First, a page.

Vorsprung Durch Coupe
The Audi Q8 is the German brand’s latest addition to their Q car model lineup. Audi’s new flagship SUV joins the Q7 in the same market segment. While the Q7 competes with the likes of the BMW X5 and Volvo XC90, the Q8 could loosely be seen as a crossover (after all, the ‘crossover’ word is loosely used), or a (very tall) coupe; and takes on cars like the coupe version of the Mercedes-Benz GLE, and within the VW Group family, the Porsche Cayenne (yes yes there is a coupe version out there, but the body shape of the Q8 matches the SUV version)… talk about family rivalry.
The new Q8 sits lower and has shorter overhangs than its Q7 sibling, and is wider by 27mm. Its wheelbase however is generally the same at 2,995mm, just 1mm more than the Q7. A new massive singleframe octagonal grille, coupled with a thick surround in body colour, which can also be specced in a Matte Platinum Gray finish; defines the Q8’s larger-than-life persona, almost to the point of being toy-like. Headlamp assemblies at the far corners combine the car’s array of LED lamps, with daytime running and dynamic turn signal lights sublimely integrated with each other.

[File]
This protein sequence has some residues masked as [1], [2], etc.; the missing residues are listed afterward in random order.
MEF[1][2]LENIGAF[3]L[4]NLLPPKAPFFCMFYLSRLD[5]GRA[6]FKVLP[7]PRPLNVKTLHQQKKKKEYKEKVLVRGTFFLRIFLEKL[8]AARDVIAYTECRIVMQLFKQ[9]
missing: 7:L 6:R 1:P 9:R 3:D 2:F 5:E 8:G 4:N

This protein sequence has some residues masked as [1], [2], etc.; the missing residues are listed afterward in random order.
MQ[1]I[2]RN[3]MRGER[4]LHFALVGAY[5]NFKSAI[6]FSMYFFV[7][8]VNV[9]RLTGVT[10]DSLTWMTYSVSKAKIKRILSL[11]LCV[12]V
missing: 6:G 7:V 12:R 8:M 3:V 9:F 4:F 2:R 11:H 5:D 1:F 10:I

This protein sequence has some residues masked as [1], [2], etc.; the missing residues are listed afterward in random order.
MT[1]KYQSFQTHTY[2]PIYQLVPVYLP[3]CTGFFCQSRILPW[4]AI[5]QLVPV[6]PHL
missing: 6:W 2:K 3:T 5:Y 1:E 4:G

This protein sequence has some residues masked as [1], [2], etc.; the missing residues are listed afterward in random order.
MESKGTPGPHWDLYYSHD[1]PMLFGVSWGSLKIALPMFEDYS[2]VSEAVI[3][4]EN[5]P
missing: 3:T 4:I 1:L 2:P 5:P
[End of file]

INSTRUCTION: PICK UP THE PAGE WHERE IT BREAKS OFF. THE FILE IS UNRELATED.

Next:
Muscular quattro blisters adorn the side of the Q8, further emphasising its girth. Its sloping roofline, is however does not slope as aggressively as cars from competing brands (meaning that headroom at the rear is still very good).
Like all present-day Audi cars, the Q8 is also equipped with dynamic turn signals, which are sited within heavily sculpted tail lamp lenses, similar to larger cars in Audi’s range. As a homage to the legendairy Audi Ur-quattro from the 1980s, a black strip, this time above (as opposed to below) the license plate, “hold” the tail lamp assemblies in-place.
Our test car is equipped with optional 5-V-spoke star style Audi Sport cast alloy wheels which sets you back an additional $15,729 over the standard 20” ones…. Well worth it if you believe that your eyes are the window to your soul… and that your soul enjoys them.
Audi is known for their quality interiors, and the Q8 does not disappoint. With the Q8, Audi had also gone with a visually simple layout, similar to the A6 and A8. However, unlike their flagship sedan, they held off incorporating those neat retractable air-conditioning vents. Audio is provided via a Bang & Olufsen Advanced Sound System, which delivers 3D sound, and with height information to all five seats.
Like the A6 and A8, the Q8’s MMI touch response screens are stacked, with a 10.1” and 8.6” upper and lower, both units are oriented slightly to the driver for easier reading; and sprung for a better haptic feedback experience. The upper screen controls infotainment and car settings, while the lower unit functions as toggles for climate control and other convenience functions. Behind the wheel, 12.3” the Audi Virtual Cockpit delivers driving information with loads of flexibility, and is further complemented by a head-up display.